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The Air Force’s upgraded AC-130 gunship is working overtime in Afghanistan
It's been just over four months since the Air Force's AC-130J Ghostrider kicked off combat missions in the skies above Afghanistan, and the aircraft that the service once described as "the ultimate battle plane" and "a bomb truck with guns on it" is already bringing the pain on a daily basis.
Speaking to Stars & Stripes, Combined Joint Special Operations Air Component–Afghanistan commander Col. Terence Taylor revealed that the Ghostrider has flown a total of 218 sorties amounting to 1,380 hours over roughly 130 days, which shakes out to an average of five sorties every three days since the aircraft first arrived downrange in late June.
Based on that average, the Ghostrider likely flew 168 sorties between late June and the end of September alone — which, according to airpower data from Air Forces Central Command on sorties conducted in support of NATO's Resolute Support mission through September 30th, means that Ghostrider sorties accounted for roughly 9.1 percent of the 1,838 combat sorties that took place during the first nine months of 2019 where at least one weapon was released.
This should come as no surprise: According to Taylor, U.S. forces fighting the Taliban downrange simply can't get enough of the new battlewagon.
"Every night, the AC-130J is flying," he told Stars & Stripes on Wednesday. "The people they are supporting are requesting them every single night."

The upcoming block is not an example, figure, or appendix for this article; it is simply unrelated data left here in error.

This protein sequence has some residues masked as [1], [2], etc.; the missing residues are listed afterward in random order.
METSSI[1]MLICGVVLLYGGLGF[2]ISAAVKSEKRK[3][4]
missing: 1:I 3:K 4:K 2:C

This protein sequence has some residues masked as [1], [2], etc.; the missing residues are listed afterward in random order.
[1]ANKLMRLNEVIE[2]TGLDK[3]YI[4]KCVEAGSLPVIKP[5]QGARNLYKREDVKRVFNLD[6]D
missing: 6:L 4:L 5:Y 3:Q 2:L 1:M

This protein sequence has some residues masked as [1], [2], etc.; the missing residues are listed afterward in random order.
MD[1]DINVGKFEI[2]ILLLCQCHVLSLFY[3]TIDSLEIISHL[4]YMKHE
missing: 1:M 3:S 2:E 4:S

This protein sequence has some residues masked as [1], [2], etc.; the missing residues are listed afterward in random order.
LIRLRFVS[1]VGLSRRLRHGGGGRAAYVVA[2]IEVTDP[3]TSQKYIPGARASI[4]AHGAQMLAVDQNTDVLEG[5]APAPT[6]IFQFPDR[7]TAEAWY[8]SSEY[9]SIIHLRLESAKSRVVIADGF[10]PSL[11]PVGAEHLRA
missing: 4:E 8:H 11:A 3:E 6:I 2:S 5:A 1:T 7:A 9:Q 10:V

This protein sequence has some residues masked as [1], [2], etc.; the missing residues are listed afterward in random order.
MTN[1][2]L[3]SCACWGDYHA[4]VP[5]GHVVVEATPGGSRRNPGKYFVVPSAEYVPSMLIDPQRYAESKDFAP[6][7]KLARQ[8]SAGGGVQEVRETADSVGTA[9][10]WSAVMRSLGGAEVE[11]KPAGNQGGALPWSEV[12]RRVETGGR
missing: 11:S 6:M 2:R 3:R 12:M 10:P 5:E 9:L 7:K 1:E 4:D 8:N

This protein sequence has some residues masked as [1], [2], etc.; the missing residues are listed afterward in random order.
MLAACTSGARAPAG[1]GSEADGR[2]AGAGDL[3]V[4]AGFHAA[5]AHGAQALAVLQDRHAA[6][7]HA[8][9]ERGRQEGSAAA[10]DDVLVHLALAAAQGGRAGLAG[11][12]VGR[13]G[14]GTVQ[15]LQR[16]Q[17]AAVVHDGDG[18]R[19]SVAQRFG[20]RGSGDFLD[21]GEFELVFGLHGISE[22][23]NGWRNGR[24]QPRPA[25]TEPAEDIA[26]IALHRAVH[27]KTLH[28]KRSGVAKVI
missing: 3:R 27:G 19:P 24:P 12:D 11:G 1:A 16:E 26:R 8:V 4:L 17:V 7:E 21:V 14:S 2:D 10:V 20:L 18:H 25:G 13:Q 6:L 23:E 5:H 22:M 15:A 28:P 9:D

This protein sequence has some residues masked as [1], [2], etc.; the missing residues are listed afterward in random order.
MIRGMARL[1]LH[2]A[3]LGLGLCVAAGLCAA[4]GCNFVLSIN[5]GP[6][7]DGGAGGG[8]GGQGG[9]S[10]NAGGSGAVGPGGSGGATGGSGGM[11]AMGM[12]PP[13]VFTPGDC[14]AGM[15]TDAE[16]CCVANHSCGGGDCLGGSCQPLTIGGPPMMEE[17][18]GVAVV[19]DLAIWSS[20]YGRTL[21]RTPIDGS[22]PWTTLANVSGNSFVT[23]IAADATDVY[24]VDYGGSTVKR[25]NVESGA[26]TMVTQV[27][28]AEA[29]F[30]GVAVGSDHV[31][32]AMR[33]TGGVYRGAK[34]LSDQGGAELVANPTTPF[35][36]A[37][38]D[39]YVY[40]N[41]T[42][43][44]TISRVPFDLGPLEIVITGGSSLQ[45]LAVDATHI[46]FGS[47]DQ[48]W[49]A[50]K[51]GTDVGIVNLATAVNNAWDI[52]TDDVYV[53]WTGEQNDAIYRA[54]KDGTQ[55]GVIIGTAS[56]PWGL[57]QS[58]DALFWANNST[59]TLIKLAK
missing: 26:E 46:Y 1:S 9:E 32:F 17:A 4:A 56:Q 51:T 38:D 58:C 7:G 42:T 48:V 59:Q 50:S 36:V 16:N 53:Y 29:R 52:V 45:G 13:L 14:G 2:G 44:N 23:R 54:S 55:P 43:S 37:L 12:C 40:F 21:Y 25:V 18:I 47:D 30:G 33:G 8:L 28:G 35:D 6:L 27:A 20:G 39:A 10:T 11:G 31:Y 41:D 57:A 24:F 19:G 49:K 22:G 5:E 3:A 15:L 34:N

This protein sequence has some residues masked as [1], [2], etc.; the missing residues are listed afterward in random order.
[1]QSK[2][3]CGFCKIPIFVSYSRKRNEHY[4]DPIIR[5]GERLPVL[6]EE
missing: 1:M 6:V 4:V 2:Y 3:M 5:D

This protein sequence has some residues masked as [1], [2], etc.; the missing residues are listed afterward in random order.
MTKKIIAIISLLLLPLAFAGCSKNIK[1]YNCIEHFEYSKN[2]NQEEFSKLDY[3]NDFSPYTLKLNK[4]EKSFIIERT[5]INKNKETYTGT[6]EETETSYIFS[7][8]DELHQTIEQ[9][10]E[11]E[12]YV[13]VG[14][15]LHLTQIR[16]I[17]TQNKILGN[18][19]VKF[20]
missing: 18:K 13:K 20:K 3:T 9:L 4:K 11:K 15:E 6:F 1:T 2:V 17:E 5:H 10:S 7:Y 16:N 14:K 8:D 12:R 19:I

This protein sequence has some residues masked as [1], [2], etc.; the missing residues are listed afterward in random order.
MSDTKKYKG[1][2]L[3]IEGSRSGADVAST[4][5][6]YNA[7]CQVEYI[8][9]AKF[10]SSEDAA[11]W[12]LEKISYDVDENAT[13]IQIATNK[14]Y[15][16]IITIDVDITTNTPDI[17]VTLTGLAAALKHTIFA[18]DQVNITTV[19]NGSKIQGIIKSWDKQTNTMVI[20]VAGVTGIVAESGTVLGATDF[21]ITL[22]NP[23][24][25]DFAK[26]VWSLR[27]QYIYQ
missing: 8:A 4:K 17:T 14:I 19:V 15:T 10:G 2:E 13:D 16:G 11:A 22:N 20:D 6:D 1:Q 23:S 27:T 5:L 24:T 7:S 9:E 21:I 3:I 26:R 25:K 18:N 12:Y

An AC-130J Ghostrider gunship assigned to the 73rd Special Operations Squadron takes off from Hurlburt Field, Florida, Sept. 26, 2019 (U.S. Air Force/Airman 1st Class Joseph P. Leveille)
The Ghostrider first arrived "just days before" the June 28 change of command ceremony for new AFSOC commander Air Force Lt. Gen. James Slife, according to the Northwest Florida Daily News, deploying to relieve the AC-130U Spooky following that aircraft's final combat sorties that month.
There's an obvious reason that the Ghostrider has been in such high demand: the gunship comes equipped with the standard 105mm cannon and an additional 30mm GAU-23/A cannon, along with wing pylons designed to haul both GBU-39/B Small Diameter Bombs and AGM-114 Hellfire missiles.
The Ghostrider's 30mm cannon in particular is "almost like a sniper rifle. ... It's that precise, it can pretty much hit first shot, first kill," then-1st SOW commander Col. Tom Palenske told Millitary.com back in 2017, stating that the aircraft is "going to [be] the most lethal, with the most loiter time, probably the most requested weapons system from ground forces in the history of warfare."
It looks like Palenske was right, as CJSOAC-A enlisted leader Chief Master Sgt. Edward Fry told Stars & Stripes.
"Them hearing the sound of the gunship overhead, that in many ways serves to embolden them," he told Stars & Stripes of Afghan security forces downrange. "Even if the gunship doesn't fire one round, it still provides that utility."
BANGKOK (Reuters) - Defense Secretary Mark Esper expressed confidence on Sunday in the U.S. military justice system's ability to hold troops to account, two days after President Donald Trump pardoned two Army officers accused of war crimes in Afghanistan.